This is a useful student-led questioning strategy that encourages high level thinking skills.
- Students work in groups of 4;
- A question is posed and each student writes a response on a post it note;
- With their partner, they need to challenge the other pair’s ideas by questioning it and also defend their idea to the other pair;
- Swap the post it notes so each student now has an answer that is not their own one;
- With their partner, repeat the challenge/ defend process (the idea is that it should be harder as students are not defending their own idea so it should require more thought).
Tarsia is a nifty piece of software that creates complex jigsaw style puzzles. This is a engaging way of introducing challenge and independent learning
• To download the software go to
• Input the information and the software will create a puzzle automatically for you;
• In pairs or groups, students then match up the sides of the triangles so that they complement or correspond with each other in some way. This could be matching keywords to definitions and examples;
• This activity can be made less challenging through providing a simpler shape (several shape options are available);
• Challenge can be introduced through using images instead of descriptions and removing triangles and asking students to identify the solution.
Some really thought-provoking slides from Peter and Harrison’s session on shifting away from ‘pace of activities’ to ‘pace and depth of learning’. Plus a full set of ideas and resources for adding ‘Wow’ factor to lessons.
Deep Learning INSET April 2013
The Eight Motivation Triggers
This strategy is a useful revision activity that can be used in many different ways – to practise skills, make comparative judgements or encourage creative thinking.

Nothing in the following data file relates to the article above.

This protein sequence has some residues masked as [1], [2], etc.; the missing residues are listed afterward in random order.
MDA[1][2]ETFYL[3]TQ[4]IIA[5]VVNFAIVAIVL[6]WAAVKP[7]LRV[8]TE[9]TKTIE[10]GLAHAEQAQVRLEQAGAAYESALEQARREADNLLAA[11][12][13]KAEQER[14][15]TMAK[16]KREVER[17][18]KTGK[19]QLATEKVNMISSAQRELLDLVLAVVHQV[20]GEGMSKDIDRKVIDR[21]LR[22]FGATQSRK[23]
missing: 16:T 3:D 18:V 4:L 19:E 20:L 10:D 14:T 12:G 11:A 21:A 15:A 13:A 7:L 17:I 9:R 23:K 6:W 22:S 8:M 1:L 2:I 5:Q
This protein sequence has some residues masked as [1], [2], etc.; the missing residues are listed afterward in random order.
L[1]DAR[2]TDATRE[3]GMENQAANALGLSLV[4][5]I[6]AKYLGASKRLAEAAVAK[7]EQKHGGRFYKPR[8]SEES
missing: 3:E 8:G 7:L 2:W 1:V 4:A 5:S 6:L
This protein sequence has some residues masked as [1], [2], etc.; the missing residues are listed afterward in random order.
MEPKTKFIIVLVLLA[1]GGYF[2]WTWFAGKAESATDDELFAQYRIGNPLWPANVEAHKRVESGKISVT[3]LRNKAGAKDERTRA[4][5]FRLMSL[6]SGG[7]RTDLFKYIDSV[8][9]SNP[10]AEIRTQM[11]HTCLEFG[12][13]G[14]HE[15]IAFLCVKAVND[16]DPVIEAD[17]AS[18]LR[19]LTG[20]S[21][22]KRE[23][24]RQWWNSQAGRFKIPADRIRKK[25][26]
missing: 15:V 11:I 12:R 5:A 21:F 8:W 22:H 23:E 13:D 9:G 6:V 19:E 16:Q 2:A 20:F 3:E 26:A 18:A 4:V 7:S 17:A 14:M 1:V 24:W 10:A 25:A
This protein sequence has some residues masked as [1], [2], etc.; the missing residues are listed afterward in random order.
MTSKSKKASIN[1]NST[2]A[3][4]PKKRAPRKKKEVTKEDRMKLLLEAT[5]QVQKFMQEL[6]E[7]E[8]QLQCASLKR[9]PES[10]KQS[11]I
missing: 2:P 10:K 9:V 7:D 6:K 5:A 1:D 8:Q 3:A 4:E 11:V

• This activity works best when students produce their own learning grid – in each cell they write or draw a issue/skill relevant to the lesson topic;
• In pairs, students roll a dice to determine which cell they will explain;
• They then explain the topic in the cell to their partner and explain how it is related to the previous cell;
• In English, each cell could be a different descriptive writing technique and students roll the dice and then write a sentence using that technique;
• In Maths, this activity could be used to simplify algebraic expressions by removing brackets. In pairs, students use the dice to identify two cells and then work together to expand and simplify the expression.
For the last fortnight, Monday afternoon T&L sessions have looked at questioning techniques. We’ve had carousels to share some great ideas for planning your own questioning, and encouraging students to question each other in different ways. This is just a quick post to share one of the resource packs from the session.
Questioning resource pack 1
It’s a scan of class resources, so apologies if its a bit grainy or difficult to read. Very happy to go through any of these you might be interested in.
Hope it’s useful.
This strategy is very useful for encouraging high level thinking and can be easily differentiated. It can be used as an activate or demonstrate task in which students are required to analyse a topic using different thinking skills.
- Allocate a hat to each student in the group (possibly allocating the white hat to the less able and the green hat to the more able).
- Each student investigates a topic using their thinking hat.
- Teach what they have found out using their hat to the rest of the group.
- Consolidate the task by possibly completing a written summary for each hat.
This strategy is useful as an engaging connect that encourages high level thinking. Plus, it’s fun.
- Use an object that is related to the lesson topic.
- Write a series of clues about what the object is on strips of paper.
- Wrap up the object in layers of wrapping paper with a clue in each layer
- Play music and pass the parcel around the students.
- Stop the music at several points and the student holding the parcel unwraps one layer and reads the clue.
- Continue until the object has been identified.